When Instagram Stories first came on the scene, I was hesitant to accept the new feature. Instagram’s new “story” feature, announced in 2016, mimicked Snapchat’s story feature almost perfectly. In fact, there was a good-hearted, albeit sassy exchange between the product owners for Snapchat and Instagram around the release. Initially, I felt a similar sentiment as the Snapchat exec and didn’t quite see the value of Instagram Stories, as Snapchat already had the feature. Fast-forward three years: I primarily use Instagram Stories, almost completely forgoing Snapchat. So why the shift?
Instagram Stories takes advantage of your account’s audience
Snapchat was created to send disappearing images and video to close friends; the “story” feature was added to extend the life of those stories for 24 hours. Instagram was created to be a more public photo-sharing app. Inevitably, the audiences one could garner on Instagram was much larger than on Snapchat. Individuals, as well as brands, quickly flocked to Instagram to share stories—simply because their audience was already there. Instagram has more than 1 billion monthly active users while Snapchat only has 300 million. Instagram Stories has grown in popularity—with over 400 stories created every day.
There are a lot of different ways to use Instagram Stories to boost your social media marketing and grow your business.
They allow you to effortlessly create captivating images and video to share with your audience using the tools built into the app.
So let’s start with the basics—what kind of stories can you create? There are nine different formats that you can use when posting a story.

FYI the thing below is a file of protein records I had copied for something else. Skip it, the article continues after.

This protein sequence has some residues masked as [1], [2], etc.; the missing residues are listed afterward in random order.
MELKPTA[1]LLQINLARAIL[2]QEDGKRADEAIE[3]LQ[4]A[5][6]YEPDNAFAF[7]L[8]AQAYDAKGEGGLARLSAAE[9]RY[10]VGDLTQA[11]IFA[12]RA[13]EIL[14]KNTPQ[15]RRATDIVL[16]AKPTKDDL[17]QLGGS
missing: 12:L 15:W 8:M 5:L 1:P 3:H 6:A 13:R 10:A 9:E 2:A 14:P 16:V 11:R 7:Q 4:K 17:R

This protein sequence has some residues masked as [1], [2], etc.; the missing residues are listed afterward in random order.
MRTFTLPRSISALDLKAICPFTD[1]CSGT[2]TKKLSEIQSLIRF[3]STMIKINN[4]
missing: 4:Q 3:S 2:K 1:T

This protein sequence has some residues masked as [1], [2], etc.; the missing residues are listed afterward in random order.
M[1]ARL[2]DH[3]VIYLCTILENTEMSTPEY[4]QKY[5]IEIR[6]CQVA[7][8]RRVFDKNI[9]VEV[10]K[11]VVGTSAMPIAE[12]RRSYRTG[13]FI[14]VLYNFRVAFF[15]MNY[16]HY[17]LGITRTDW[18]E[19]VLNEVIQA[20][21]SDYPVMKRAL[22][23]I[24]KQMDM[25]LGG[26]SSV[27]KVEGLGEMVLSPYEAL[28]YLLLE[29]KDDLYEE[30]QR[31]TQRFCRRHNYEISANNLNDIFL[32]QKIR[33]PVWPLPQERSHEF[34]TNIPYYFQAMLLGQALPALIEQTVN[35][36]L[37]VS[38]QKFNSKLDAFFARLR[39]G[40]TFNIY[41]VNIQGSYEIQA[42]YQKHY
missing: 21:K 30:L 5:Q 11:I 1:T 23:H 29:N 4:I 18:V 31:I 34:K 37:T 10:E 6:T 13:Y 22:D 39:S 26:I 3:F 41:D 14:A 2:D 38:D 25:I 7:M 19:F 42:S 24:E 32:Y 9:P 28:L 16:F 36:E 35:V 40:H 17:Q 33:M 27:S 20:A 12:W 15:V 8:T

- Type: Text-based posts against a variety of colored backgrounds.
- Music: Posts that feature excerpts from songs you choose.
- Live: Live streams that allow your audience to comment in real-time. You can re-share them as a post afterward.
- Normal: Take photos or record videos.
- Boomerang: A 1-second looping video.
- Focus: Portraits that focus on the subject’s face, blurring out the background.
- Superzoom: Dramatically zoom in on your subject from afar, using a variety of humorous effects, like Paparazzi or Surprise.
- Rewind: Record a video that will play back in reverse.
- Hands-free: Record a video without having to hold down the “record” button.
Think through your story
As a brand, Instagram Stories should be a planned part of your overall social strategy. While Stories allows you to capture engaging content out in the world and in the moment, they can still tell a story (pun intended) and achieve a goal. Create a content calendar for Instagram stories just as you would any other story, and build content around that goal.
Create content ahead of time
Though Instagram Stories allows you to create “on-the-go,” this doesn’t mean all of your content has to be created that way. Thinking through your story strategy ahead of time allows you to create and introduce content, start conversations or drive to a call-to-action. Build out a story framework using pre-created content and fill in the gaps with anything else that needs to be captured in real-time. Tools like Canva are great for story templates that can easily be uploaded.
Story features like polls and questions allow you to engage with your audience and get their feedback. Ask their opinion or allow them to ask your brand questions that you can then respond to. If you have more than 10,000 followers, you can add links—allowing you to drive your users into a deeper experience with your brand. Creating a two-way conversation allows them to feel like they’re truly a part of the experience.
Not only are there many formats in which to capture photos and video, there are many ways to customize content. Filters, text, stickers, hashtags, gifs, mentions and locations are great ways to make your content more engaging. Showcase your brand by adding custom gifs, adding a hashtag or changing the text colors to match your brand.
Instagram Stories has proven to be the ultimate player in a crowded social media field. Creating consistent story content for brands and individuals can be difficult—but those who do will have a clear leg up on their competition.